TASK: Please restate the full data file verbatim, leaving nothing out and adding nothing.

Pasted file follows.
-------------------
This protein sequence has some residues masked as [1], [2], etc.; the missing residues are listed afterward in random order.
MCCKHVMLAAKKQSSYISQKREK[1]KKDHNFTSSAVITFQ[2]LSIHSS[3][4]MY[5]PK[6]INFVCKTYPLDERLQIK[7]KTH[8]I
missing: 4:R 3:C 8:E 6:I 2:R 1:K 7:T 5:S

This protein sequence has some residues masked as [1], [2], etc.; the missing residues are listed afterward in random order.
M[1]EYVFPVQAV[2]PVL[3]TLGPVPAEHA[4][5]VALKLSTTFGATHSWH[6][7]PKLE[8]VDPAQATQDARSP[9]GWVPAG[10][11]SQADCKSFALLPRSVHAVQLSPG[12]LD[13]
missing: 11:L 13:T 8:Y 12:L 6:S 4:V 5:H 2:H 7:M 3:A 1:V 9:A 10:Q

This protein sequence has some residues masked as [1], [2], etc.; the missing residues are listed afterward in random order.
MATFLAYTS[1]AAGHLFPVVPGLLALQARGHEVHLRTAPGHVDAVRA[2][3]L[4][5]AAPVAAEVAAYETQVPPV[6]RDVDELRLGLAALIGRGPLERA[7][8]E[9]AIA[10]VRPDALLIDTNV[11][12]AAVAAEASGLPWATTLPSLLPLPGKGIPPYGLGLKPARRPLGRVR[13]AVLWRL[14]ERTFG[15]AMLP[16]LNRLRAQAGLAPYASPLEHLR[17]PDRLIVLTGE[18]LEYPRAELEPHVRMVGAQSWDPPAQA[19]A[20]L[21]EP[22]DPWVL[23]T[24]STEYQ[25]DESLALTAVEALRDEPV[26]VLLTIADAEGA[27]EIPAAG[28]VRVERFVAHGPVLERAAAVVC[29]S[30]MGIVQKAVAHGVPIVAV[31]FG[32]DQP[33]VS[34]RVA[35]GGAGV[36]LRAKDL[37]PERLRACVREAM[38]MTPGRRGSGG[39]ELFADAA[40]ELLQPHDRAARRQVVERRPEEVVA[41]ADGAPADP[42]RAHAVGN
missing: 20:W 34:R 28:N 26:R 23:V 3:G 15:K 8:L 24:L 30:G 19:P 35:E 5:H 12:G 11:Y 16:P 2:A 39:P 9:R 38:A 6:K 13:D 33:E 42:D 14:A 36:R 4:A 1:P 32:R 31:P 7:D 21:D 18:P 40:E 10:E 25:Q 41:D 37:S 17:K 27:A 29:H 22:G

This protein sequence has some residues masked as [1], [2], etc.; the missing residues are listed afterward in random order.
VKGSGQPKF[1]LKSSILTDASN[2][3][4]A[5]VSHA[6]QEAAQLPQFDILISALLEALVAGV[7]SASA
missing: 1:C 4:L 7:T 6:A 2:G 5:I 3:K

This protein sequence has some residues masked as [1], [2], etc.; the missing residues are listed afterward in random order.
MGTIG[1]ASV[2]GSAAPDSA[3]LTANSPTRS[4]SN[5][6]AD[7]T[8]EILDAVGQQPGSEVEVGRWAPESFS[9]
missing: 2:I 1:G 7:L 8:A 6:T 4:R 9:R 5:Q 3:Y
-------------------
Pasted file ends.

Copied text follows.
This protein sequence has some residues masked as [1], [2], etc.; the missing residues are listed afterward in random order.
MCCKHVMLAAKKQSSYISQKREK[1]KKDHNFTSSAVITFQ[2]LSIHSS[3][4]MY[5]PK[6]INFVCKTYPLDERLQIK[7]KTH[8]I
missing: 4:R 3:C 8:E 6:I 2:R 1:K 7:T 5:S

This protein sequence has some residues masked as [1], [2], etc.; the missing residues are listed afterward in random order.
M[1]EYVFPVQAV[2]PVL[3]TLGPVPAEHA[4][5]VALKLSTTFGATHSWH[6][7]PKLE[8]VDPAQATQDARSP[9]GWVPAG[10][11]SQADCKSFALLPRSVHAVQLSPG[12]LD[13]
missing: 11:L 13:T 8:Y 12:L 6:S 4:V 5:H 2:H 7:M 3:A 1:V 9:A 10:Q

This protein sequence has some residues masked as [1], [2], etc.; the missing residues are listed afterward in random order.
MATFLAYTS[1]AAGHLFPVVPGLLALQARGHEVHLRTAPGHVDAVRA[2][3]L[4][5]AAPVAAEVAAYETQVPPV[6]RDVDELRLGLAALIGRGPLERA[7][8]E[9]AIA[10]VRPDALLIDTNV[11][12]AAVAAEASGLPWATTLPSLLPLPGKGIPPYGLGLKPARRPLGRVR[13]AVLWRL[14]ERTFG[15]AMLP[16]LNRLRAQAGLAPYASPLEHLR[17]PDRLIVLTGE[18]LEYPRAELEPHVRMVGAQSWDPPAQA[19]A[20]L[21]EP[22]DPWVL[23]T[24]STEYQ[25]DESLALTAVEALRDEPV[26]VLLTIADAEGA[27]EIPAAG[28]VRVERFVAHGPVLERAAAVVC[29]S[30]MGIVQKAVAHGVPIVAV[31]FG[32]DQP[33]VS[34]RVA[35]GGAGV[36]LRAKDL[37]PERLRACVREAM[38]MTPGRRGSGG[39]ELFADAA[40]ELLQPHDRAARRQVVERRPEEVVA[41]ADGAPADP[42]RAHAVGN
missing: 20:W 34:R 28:N 26:R 23:V 3:G 15:K 8:L 24:L 30:G 19:P 35:E 5:H 12:G 11:Y 16:P 2:A 39:P 9:R 38:A 6:K 13:D 33:E 42:D 14:A 36:R 4:A 1:P 32:R 31:P 7:D 21:D 18:P 40:E 10:E 25:Q 41:D 37:S 17:K 27:A 29:H 22:G

This protein sequence has some residues masked as [1], [2], etc.; the missing residues are listed afterward in random order.
VKGSGQPKF[1]LKSSILTDASN[2][3][4]A[5]VSHA[6]QEAAQLPQFDILISALLEALVAGV[7]SASA
missing: 1:C 4:L 7:T 6:A 2:G 5:I 3:K

This protein sequence has some residues masked as [1], [2], etc.; the missing residues are listed afterward in random order.
MGTIG[1]ASV[2]GSAAPDSA[3]LTANSPTRS[4]SN[5][6]AD[7]T[8]EILDAVGQQPGSEVEVGRWAPESFS[9]
missing: 2:I 1:G 7:L 8:A 6:T 4:R 9:R 5:Q 3:Y